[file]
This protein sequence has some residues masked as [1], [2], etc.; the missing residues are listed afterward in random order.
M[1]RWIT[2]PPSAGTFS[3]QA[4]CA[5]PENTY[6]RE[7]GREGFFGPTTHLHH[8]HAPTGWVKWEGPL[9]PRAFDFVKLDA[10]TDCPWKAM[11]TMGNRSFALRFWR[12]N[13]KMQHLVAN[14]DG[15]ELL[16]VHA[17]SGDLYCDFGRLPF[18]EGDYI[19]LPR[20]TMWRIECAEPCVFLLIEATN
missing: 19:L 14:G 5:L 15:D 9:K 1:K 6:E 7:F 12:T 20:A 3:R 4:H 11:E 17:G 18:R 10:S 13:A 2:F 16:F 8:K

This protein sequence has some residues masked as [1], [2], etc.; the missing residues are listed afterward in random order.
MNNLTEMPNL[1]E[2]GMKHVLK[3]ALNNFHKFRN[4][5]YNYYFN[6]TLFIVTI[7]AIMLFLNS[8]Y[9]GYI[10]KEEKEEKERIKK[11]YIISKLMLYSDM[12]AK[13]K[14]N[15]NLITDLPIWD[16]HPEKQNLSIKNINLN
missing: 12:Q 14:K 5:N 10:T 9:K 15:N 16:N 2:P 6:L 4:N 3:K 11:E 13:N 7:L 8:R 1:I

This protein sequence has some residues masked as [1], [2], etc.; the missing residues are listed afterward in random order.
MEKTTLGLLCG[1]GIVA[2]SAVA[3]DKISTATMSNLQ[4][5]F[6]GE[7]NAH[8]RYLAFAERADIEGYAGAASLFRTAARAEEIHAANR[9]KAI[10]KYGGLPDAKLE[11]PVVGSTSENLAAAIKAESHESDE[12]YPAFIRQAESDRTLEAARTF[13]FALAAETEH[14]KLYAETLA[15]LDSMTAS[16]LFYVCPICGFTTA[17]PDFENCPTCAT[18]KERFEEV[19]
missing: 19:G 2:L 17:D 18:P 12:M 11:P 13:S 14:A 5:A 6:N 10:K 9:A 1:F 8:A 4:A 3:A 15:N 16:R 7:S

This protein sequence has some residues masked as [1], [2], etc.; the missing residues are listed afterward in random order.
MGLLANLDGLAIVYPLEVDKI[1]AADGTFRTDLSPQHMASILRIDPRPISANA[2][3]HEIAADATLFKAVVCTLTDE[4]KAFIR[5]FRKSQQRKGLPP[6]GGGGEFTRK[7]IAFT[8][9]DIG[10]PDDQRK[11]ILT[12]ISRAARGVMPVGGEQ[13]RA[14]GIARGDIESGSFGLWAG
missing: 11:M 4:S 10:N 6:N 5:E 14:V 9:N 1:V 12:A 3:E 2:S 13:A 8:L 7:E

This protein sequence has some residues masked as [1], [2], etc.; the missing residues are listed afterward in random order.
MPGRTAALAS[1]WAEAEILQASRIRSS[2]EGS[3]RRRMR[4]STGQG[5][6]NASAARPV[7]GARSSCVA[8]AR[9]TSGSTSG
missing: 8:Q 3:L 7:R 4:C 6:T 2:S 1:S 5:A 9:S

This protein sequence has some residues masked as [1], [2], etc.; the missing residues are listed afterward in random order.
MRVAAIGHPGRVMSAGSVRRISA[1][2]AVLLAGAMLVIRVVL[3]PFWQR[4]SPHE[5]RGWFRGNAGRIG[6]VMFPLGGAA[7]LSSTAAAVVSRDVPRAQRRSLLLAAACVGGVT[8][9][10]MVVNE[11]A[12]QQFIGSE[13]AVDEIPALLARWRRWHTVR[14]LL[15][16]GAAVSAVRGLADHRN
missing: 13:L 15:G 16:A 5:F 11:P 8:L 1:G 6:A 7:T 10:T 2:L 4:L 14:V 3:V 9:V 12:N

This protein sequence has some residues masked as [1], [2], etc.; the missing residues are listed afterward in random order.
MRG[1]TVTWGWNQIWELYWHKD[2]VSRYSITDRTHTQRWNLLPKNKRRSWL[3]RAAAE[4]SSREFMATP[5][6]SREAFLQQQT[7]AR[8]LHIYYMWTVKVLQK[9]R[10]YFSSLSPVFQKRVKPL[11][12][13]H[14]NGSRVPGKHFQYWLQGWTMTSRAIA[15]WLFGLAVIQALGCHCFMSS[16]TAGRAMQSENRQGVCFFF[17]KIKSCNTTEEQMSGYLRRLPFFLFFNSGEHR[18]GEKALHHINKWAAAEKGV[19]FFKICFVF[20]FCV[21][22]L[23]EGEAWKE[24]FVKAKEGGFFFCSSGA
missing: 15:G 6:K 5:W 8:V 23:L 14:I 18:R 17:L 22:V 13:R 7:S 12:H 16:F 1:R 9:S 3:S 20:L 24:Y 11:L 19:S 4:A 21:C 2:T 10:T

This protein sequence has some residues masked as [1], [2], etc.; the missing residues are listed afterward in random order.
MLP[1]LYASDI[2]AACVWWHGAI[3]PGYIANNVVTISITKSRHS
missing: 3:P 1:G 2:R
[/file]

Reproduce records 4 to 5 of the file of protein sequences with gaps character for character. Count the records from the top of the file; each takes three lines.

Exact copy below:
This protein sequence has some residues masked as [1], [2], etc.; the missing residues are listed afterward in random order.
MGLLANLDGLAIVYPLEVDKI[1]AADGTFRTDLSPQHMASILRIDPRPISANA[2][3]HEIAADATLFKAVVCTLTDE[4]KAFIR[5]FRKSQQRKGLPP[6]GGGGEFTRK[7]IAFT[8][9]DIG[10]PDDQRK[11]ILT[12]ISRAARGVMPVGGEQ[13]RA[14]GIARGDIESGSFGLWAG
missing: 11:M 4:S 10:N 6:N 5:E 14:V 9:N 1:V 12:A 3:E 2:S 13:A 8:L 7:E

This protein sequence has some residues masked as [1], [2], etc.; the missing residues are listed afterward in random order.
MPGRTAALAS[1]WAEAEILQASRIRSS[2]EGS[3]RRRMR[4]STGQG[5][6]NASAARPV[7]GARSSCVA[8]AR[9]TSGSTSG
missing: 8:Q 3:L 7:R 4:C 6:T 2:S 1:S 5:A 9:S